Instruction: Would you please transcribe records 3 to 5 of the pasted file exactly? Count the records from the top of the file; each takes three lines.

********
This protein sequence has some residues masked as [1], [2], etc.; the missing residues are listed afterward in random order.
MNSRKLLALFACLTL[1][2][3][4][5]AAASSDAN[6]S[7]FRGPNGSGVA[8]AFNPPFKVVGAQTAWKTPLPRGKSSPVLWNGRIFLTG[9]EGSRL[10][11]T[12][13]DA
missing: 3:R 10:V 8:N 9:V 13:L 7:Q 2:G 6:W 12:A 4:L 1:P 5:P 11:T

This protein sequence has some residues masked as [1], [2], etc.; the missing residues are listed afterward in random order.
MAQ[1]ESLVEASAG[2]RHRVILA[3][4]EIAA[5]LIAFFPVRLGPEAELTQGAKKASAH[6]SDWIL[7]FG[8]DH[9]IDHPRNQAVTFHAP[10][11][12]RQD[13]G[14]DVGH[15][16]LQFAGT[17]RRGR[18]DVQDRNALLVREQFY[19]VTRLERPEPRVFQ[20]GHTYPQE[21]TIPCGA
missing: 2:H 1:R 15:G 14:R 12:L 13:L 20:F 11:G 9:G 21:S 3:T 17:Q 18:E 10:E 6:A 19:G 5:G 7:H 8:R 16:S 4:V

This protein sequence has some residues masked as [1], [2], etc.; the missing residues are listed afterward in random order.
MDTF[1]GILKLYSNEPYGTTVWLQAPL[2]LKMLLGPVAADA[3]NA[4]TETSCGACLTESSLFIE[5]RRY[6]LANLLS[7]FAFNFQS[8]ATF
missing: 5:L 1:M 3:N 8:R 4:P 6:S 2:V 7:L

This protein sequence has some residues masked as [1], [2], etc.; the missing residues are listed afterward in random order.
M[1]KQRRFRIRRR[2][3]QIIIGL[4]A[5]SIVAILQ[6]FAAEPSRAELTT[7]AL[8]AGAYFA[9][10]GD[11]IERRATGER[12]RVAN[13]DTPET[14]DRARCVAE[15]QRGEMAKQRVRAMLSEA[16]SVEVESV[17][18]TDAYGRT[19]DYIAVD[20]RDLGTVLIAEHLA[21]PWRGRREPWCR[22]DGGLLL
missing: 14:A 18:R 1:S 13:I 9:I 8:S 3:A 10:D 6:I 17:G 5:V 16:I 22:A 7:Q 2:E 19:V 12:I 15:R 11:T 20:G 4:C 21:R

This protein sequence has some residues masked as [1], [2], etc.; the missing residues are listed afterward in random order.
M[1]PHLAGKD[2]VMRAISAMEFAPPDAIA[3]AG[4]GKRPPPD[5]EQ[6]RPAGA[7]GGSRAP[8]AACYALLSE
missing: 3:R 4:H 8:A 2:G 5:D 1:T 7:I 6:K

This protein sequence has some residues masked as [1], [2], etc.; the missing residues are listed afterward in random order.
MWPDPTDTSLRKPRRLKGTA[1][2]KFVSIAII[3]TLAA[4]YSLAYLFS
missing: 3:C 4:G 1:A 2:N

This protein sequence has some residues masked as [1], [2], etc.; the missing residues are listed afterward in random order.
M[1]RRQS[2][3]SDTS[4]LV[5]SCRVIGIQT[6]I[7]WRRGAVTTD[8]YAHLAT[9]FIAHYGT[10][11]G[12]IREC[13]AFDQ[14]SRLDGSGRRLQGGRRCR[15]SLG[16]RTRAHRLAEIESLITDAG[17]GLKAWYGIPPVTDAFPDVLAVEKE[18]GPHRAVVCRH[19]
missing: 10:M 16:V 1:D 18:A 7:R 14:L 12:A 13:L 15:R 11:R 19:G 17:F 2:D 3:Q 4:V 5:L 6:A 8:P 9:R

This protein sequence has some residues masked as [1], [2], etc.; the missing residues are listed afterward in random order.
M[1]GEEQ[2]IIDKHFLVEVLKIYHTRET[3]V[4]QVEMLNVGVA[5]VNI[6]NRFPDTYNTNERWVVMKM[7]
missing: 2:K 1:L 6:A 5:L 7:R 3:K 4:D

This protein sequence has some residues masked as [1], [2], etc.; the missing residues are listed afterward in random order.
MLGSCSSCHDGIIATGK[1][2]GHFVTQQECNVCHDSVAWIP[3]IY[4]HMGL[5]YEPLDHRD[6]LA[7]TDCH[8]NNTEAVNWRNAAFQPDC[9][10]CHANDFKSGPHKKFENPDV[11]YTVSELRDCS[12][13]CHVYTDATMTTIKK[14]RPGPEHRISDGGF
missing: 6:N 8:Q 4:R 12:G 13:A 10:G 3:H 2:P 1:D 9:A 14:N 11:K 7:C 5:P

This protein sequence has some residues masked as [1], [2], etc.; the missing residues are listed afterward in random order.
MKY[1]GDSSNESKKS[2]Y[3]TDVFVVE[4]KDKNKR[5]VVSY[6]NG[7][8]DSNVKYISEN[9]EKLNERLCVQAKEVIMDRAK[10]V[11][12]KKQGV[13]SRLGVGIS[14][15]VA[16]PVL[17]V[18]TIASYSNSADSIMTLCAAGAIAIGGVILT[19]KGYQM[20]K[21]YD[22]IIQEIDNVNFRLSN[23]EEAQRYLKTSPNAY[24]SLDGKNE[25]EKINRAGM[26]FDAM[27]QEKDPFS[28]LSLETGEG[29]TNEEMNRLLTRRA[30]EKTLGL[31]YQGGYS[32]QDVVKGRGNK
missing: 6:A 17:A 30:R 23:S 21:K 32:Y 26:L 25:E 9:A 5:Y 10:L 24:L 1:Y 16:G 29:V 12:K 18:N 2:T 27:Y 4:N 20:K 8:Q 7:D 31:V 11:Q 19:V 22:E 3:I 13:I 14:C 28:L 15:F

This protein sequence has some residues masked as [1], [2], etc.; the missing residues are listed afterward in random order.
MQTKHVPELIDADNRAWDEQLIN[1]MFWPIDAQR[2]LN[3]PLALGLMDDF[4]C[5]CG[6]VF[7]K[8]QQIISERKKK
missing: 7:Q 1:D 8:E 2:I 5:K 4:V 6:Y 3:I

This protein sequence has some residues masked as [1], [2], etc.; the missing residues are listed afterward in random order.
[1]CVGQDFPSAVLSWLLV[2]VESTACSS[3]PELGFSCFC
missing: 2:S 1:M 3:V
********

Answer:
This protein sequence has some residues masked as [1], [2], etc.; the missing residues are listed afterward in random order.
MDTF[1]GILKLYSNEPYGTTVWLQAPL[2]LKMLLGPVAADA[3]NA[4]TETSCGACLTESSLFIE[5]RRY[6]LANLLS[7]FAFNFQS[8]ATF
missing: 5:L 1:M 3:N 8:R 4:P 6:S 2:V 7:L

This protein sequence has some residues masked as [1], [2], etc.; the missing residues are listed afterward in random order.
M[1]KQRRFRIRRR[2][3]QIIIGL[4]A[5]SIVAILQ[6]FAAEPSRAELTT[7]AL[8]AGAYFA[9][10]GD[11]IERRATGER[12]RVAN[13]DTPET[14]DRARCVAE[15]QRGEMAKQRVRAMLSEA[16]SVEVESV[17][18]TDAYGRT[19]DYIAVD[20]RDLGTVLIAEHLA[21]PWRGRREPWCR[22]DGGLLL
missing: 14:A 18:R 1:S 13:I 9:I 8:S 3:A 10:D 6:I 17:G 5:V 16:I 22:A 7:Q 2:E 19:V 12:I 15:R 11:T 20:G 4:C 21:R

This protein sequence has some residues masked as [1], [2], etc.; the missing residues are listed afterward in random order.
M[1]PHLAGKD[2]VMRAISAMEFAPPDAIA[3]AG[4]GKRPPPD[5]EQ[6]RPAGA[7]GGSRAP[8]AACYALLSE
missing: 3:R 4:H 8:A 2:G 5:D 1:T 7:I 6:K